Evaluation and Behavioural Science

Information on the behavioural research completed by the Evaluation and Behavioural Science team within the Public Health Agency.

Behavioural science has been key to the COVID-19 response.

Throughout the pandemic, this research has assisted with identifying issues, testing solutions, providing a guide to actions to improve equity, and documented learnings that will improve pandemic preparedness in the future.

The Evaluation and Behavioural Science team worked in collaboration with teams across Manatū Hauora (the Ministry of Health) and across agencies to inform the COVID-19 response. This work has contributed by monitoring and understanding how personal beliefs, social context, and individual capability impact adherence to preventative and protective behaviours and what barriers hinder people from taking these actions. These actions include but are not limited to taking a COVID-19 test, self-isolation, vaccination, and wearing masks.

This research has continued to provide insights to inform actions and advice to overcome barriers arising throughout the COVID-19 response. The research projects and surveys were critical inputs into the public health risk assessments and other policies which were key to guiding the public health advice and operations behind the response.

On this page:

National and population survey reports

The Evaluation and Behavioural Science team conducted population surveys to better understand the knowledge, attitudes, and behaviours related to, and at, various stages of the COVID-19 pandemic. The topics of these surveys have been developed with different teams within the Ministry.

All surveys methodologies have some limitations. Please see below for an explanation of the methods.

The team commissioned Horizon Research to run the online surveys. Questions were asked only in English, and they were tested by independent reviewers for clarity and simplicity. This was to minimise misunderstanding of the questions and improve reliability of the results. Each survey aimed to gather at least 1,000 respondents. For some surveys, the sample was also boosted for Māori and Pacific peoples. In addition to the use of demographic quotas, during the analysis the results were adjusted (i.e., weighted) to closely match the New Zealand population characteristics. This was to achieve greater representativeness of the results. For additional information, each report has a section describing the methods used to collect and analyse the data.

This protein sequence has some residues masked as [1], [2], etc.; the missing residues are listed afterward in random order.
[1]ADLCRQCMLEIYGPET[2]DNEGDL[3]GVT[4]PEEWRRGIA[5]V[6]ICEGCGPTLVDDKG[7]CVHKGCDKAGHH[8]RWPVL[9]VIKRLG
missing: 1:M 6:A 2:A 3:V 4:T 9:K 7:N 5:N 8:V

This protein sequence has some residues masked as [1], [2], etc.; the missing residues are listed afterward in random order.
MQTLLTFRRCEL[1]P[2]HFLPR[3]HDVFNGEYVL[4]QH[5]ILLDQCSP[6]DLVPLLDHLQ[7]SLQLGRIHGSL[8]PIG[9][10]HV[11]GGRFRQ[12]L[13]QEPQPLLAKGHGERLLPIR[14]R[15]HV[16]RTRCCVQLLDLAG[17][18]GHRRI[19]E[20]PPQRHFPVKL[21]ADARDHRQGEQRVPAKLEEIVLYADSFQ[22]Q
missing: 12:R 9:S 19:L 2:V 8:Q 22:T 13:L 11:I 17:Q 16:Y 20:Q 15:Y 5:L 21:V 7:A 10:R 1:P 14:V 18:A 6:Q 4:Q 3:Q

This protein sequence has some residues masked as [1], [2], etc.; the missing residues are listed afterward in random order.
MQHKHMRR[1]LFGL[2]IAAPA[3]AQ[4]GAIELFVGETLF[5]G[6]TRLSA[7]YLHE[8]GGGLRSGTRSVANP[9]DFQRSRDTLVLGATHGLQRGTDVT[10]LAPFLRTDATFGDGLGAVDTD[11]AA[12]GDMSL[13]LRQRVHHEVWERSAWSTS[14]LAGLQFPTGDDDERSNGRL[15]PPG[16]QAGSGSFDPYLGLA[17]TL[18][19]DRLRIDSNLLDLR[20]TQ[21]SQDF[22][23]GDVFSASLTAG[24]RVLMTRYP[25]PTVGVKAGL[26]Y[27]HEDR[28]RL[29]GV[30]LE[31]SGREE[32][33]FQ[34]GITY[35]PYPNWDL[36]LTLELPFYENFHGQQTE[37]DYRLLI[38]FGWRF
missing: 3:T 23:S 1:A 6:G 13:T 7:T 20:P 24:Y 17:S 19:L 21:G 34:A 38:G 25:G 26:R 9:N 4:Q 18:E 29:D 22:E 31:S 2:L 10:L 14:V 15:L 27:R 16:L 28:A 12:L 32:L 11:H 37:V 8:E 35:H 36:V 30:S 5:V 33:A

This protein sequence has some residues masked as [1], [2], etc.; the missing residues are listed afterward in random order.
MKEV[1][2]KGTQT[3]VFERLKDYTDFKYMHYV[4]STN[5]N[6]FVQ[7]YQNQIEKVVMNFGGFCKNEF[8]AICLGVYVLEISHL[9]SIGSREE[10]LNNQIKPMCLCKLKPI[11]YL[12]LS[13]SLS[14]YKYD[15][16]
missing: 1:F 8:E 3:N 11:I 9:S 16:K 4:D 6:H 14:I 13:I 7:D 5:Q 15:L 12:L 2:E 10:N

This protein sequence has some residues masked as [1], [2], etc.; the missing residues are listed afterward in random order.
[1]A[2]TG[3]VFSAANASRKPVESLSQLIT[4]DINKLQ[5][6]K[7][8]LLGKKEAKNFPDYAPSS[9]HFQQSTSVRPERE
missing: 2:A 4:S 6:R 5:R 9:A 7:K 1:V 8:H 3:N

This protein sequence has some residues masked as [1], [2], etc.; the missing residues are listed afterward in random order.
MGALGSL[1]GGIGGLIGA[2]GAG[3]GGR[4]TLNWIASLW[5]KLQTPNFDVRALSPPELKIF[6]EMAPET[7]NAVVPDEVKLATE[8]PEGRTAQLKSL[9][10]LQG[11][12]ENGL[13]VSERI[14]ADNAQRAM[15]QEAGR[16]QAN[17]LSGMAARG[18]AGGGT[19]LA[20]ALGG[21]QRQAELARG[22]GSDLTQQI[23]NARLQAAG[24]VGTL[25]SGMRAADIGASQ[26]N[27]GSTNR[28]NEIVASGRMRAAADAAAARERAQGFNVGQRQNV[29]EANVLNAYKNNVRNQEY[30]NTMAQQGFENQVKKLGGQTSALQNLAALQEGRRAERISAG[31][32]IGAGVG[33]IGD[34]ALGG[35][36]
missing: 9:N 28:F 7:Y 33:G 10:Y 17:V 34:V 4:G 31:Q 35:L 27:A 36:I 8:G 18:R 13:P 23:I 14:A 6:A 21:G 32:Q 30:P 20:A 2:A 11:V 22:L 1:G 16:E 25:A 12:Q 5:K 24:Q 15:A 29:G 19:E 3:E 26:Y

Survey titles:

Project reports

Improving maritime border workers' adherence to the Required Testing Order (RTO)

November 2021 

The RTO was an important control measure for the COVID-19 response to minimise the risk of onward transmission into the community. This research was conducted to understand the barriers that individuals faced when trying to adhere to the RTO, and the findings were used to inform advice on how to increase uptake of testing in these communities.

Increasing adherence to Infection Prevention and Control (IPC) guidelines in Managed Isolation and Quarantine Facilities (MIQFs)

April 2022 

Understanding the barriers to adherence to IPC guidelines was important to avoid COVID-19 transmission in MIQF facilities. This project looked to assess knowledge, attitudes, practices and behaviours of infection, prevention and control measures for community members and returnees in the MIQF system. 

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